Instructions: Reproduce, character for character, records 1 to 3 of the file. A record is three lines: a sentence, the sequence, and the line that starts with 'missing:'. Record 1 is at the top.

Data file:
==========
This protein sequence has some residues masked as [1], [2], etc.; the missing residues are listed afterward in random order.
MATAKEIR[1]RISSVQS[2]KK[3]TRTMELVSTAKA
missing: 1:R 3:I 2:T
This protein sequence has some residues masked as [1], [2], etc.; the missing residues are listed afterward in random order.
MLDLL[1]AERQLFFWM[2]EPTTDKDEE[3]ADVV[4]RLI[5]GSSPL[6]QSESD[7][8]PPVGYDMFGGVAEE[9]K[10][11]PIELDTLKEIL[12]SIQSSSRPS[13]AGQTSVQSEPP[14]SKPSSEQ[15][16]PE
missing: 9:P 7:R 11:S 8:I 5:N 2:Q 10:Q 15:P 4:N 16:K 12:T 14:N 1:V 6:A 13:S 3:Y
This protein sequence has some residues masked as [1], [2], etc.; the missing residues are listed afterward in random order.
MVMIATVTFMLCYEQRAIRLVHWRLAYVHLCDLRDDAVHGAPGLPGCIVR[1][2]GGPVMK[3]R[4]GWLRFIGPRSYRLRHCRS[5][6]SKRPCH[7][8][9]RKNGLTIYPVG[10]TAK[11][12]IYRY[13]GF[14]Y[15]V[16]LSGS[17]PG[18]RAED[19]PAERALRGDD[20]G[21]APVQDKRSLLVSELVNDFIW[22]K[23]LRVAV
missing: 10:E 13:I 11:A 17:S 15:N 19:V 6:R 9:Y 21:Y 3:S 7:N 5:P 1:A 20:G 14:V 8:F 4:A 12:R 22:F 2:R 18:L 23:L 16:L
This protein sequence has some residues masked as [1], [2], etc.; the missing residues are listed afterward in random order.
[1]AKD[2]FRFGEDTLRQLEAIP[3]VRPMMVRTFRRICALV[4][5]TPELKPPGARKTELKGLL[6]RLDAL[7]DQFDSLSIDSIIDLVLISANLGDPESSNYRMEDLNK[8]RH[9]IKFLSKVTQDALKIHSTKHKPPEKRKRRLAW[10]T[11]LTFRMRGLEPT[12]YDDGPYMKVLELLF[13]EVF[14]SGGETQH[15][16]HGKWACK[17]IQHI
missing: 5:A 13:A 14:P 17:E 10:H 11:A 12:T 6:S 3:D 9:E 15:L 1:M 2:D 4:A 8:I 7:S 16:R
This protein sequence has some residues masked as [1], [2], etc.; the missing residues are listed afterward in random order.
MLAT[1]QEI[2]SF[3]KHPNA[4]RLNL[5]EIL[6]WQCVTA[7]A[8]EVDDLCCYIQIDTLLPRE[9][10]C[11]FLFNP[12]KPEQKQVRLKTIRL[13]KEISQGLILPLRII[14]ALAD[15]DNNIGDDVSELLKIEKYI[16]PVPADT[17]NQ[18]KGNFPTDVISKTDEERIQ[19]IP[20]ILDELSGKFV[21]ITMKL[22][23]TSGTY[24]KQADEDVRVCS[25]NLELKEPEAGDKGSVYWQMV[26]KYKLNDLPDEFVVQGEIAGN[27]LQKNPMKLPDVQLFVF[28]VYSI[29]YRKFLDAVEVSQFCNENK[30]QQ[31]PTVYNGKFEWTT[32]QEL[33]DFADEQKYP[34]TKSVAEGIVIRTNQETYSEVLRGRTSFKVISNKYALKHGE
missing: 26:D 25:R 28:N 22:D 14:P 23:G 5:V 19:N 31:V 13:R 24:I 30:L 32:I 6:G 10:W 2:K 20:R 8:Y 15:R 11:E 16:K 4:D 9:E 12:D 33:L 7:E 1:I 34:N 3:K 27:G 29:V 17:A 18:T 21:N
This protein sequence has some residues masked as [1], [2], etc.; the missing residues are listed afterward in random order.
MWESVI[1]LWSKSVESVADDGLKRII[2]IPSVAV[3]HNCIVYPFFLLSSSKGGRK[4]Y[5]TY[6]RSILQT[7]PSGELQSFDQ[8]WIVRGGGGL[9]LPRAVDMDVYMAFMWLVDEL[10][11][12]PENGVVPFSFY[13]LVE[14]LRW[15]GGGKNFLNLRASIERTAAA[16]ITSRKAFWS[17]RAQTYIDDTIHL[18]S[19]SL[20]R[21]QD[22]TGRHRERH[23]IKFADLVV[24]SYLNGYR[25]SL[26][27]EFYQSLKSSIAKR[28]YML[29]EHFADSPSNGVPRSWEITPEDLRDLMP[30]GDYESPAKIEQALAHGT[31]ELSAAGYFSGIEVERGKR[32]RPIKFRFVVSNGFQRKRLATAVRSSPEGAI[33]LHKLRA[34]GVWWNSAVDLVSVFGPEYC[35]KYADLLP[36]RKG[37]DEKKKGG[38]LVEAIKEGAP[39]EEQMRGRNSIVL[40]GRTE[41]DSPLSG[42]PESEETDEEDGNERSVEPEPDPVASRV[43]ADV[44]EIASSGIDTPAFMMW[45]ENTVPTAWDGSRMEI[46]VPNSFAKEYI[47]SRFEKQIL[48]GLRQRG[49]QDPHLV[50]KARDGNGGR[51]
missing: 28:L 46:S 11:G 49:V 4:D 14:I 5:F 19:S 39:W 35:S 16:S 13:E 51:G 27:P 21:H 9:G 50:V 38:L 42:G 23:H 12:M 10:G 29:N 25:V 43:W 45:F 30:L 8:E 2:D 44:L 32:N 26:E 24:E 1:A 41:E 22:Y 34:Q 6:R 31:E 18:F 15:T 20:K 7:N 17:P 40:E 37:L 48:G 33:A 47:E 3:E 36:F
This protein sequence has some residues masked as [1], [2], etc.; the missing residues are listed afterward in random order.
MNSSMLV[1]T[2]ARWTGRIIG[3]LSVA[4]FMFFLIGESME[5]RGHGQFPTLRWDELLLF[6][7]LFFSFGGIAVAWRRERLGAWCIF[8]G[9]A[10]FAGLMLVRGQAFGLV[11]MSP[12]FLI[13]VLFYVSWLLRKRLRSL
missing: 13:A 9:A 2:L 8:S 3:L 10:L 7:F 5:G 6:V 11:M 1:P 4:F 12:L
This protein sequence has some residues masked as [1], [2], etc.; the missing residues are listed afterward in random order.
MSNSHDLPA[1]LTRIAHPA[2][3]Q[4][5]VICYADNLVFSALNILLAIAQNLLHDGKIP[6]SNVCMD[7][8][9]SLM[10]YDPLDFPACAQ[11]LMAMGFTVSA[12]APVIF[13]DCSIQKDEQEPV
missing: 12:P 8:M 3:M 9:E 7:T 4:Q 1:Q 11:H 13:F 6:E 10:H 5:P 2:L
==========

This protein sequence has some residues masked as [1], [2], etc.; the missing residues are listed afterward in random order.
MATAKEIR[1]RISSVQS[2]KK[3]TRTMELVSTAKA
missing: 1:R 3:I 2:T
This protein sequence has some residues masked as [1], [2], etc.; the missing residues are listed afterward in random order.
MLDLL[1]AERQLFFWM[2]EPTTDKDEE[3]ADVV[4]RLI[5]GSSPL[6]QSESD[7][8]PPVGYDMFGGVAEE[9]K[10][11]PIELDTLKEIL[12]SIQSSSRPS[13]AGQTSVQSEPP[14]SKPSSEQ[15][16]PE
missing: 9:P 7:R 11:S 8:I 5:N 2:Q 10:Q 15:P 4:N 16:K 12:T 14:N 1:V 6:A 13:S 3:Y
This protein sequence has some residues masked as [1], [2], etc.; the missing residues are listed afterward in random order.
MVMIATVTFMLCYEQRAIRLVHWRLAYVHLCDLRDDAVHGAPGLPGCIVR[1][2]GGPVMK[3]R[4]GWLRFIGPRSYRLRHCRS[5][6]SKRPCH[7][8][9]RKNGLTIYPVG[10]TAK[11][12]IYRY[13]GF[14]Y[15]V[16]LSGS[17]PG[18]RAED[19]PAERALRGDD[20]G[21]APVQDKRSLLVSELVNDFIW[22]K[23]LRVAV
missing: 10:E 13:I 11:A 17:S 15:N 19:V 6:R 9:Y 21:Y 3:S 7:N 5:P 1:A 20:G 14:V 8:F 4:A 12:R 22:F 2:R 18:L 23:L 16:L